Ed the Hotdogger’s red beret is visible from well across the street, nestled in the frame made by his concession cart and the two large black and yellow Hoffy hot dog brand umbrellas open overhead. The red beret moves back and forth from the deep fryer, to one of several coolers laid out behind the cart, back to the front of the stand.
He alternates between Spanish and English as he greets the people walking by, coming in and out of the county courthouse with which his stand shares a block on the southwest corner of First Avenue and Jefferson Street. He invites his customers to take a break at the fold-out tables and chairs set up nearby, where he’s placed poinsettia plants for the holiday season.
Eduardo Haramina is friends with everyone from the judges and lawyers on their lunch breaks to the homeless who spend their afternoons huddled nearby on the same block. He said he served Sandra Day O’Connor when she was a judge here in the 70s.
He warmly greets a woman in Spanish as she walks by, who he later says is the Justice of the Peace.
“She’s from Argentina,” he says. “I’m probably the first Argentinian who came here to Phoenix, then everybody else who come here — they come to see me.”
For the past 45 years, from 9 to 5, Monday through Friday, Haramina has faithfully served hot dogs, cookies, soda and gum to the people of downtown Phoenix. He takes pride in his special creations, such as the Chili Cheese Burrito Dog — a hot dog, chili beans, and cheese all wrapped and deep fried in a tortilla.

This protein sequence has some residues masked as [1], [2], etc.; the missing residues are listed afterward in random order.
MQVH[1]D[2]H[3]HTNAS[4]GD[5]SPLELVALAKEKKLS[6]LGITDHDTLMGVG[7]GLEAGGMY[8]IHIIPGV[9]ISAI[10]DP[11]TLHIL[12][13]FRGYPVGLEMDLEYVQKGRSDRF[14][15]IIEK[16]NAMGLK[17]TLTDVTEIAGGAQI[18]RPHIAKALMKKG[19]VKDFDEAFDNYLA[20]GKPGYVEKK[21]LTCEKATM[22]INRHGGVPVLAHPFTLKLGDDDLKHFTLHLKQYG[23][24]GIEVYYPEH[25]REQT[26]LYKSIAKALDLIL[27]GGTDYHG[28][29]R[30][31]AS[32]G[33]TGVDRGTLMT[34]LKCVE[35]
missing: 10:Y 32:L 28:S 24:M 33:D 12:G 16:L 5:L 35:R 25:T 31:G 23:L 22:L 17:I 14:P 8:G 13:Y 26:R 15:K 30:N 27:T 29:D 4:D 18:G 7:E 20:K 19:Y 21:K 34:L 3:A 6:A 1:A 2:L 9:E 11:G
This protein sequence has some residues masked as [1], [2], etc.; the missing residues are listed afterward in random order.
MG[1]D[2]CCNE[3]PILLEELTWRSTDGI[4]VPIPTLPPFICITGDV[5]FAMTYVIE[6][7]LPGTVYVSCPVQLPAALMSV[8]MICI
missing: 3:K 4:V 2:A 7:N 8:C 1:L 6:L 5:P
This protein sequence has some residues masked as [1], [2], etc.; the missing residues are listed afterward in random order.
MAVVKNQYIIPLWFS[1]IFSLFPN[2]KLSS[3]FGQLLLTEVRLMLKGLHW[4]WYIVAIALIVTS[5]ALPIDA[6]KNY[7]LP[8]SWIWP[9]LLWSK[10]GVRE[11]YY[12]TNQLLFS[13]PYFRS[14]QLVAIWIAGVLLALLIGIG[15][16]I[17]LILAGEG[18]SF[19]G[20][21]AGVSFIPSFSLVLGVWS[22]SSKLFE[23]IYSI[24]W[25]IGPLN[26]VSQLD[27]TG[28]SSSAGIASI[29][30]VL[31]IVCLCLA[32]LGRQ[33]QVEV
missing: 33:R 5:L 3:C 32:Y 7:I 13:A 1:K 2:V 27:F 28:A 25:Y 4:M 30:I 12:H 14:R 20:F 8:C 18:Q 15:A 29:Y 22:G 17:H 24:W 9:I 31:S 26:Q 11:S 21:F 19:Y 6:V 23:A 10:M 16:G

Haramina’s stand is a culmination of his life — his Argentinian roots and his knack for business that he’s used in a wide array of ventures from Buenos Aires to Phoenix.
“I am very, very blessed. I think that I have a lot of angels always pulling me up and picking me up,” he said. “The nicest things happen to me, honestly.”
Business in Buenos Aires
Haramina declined to provide his specific age, saying age is “something you feel, and what’s in your heart.” But he was in his 20s when he first made his journey from Argentina to the United States in 1971. Prior to that, he had a variety of businesses in Buenos Aires.
Haramina wanted to be an ambassador growing up, but he said he always liked to do business as well. He now considers himself an “ambassador of goodwill.”
“I touch people one-on-one,” he said. “This is maybe something that’s more important.”
Haramina went to college in Argentina and completed his mandatory military service before joining the federal police force for a year and a half. He said he had a good salary with this position, which allowed him to start a new business selling wine after his police contract expired.
Haramina spent the next three years in Buenos Aires, selling wines from the western city of Mendoza, known for its Malbecs and other red wines. One of his wine suppliers became an ambassador to what was then Yugoslavia. Knowing he had an interest in diplomacy, the supplier invited Haramina to work at the Argentinian embassy in Yugoslavia. But a revolution (what Haramina said was one of many in the country) and a coup thwarted those plans after he had already stopped his wine business.
So he opened an ice cream shop in downtown Buenos Aires. It was here he met his wife, Mitzi, who was from the United States and living nearby while working as a consultant for the Pan American Health Organization, a regional office for the United Nations World Health Organization.
He described his life with Mitzi as “a long, beautiful story.” He said he was more than happy to give Mitzi free samples when she came in.
“I guess that she loved my ice cream,” he said. “But she was very stingy; she never buy one.”
‘A long, beautiful story’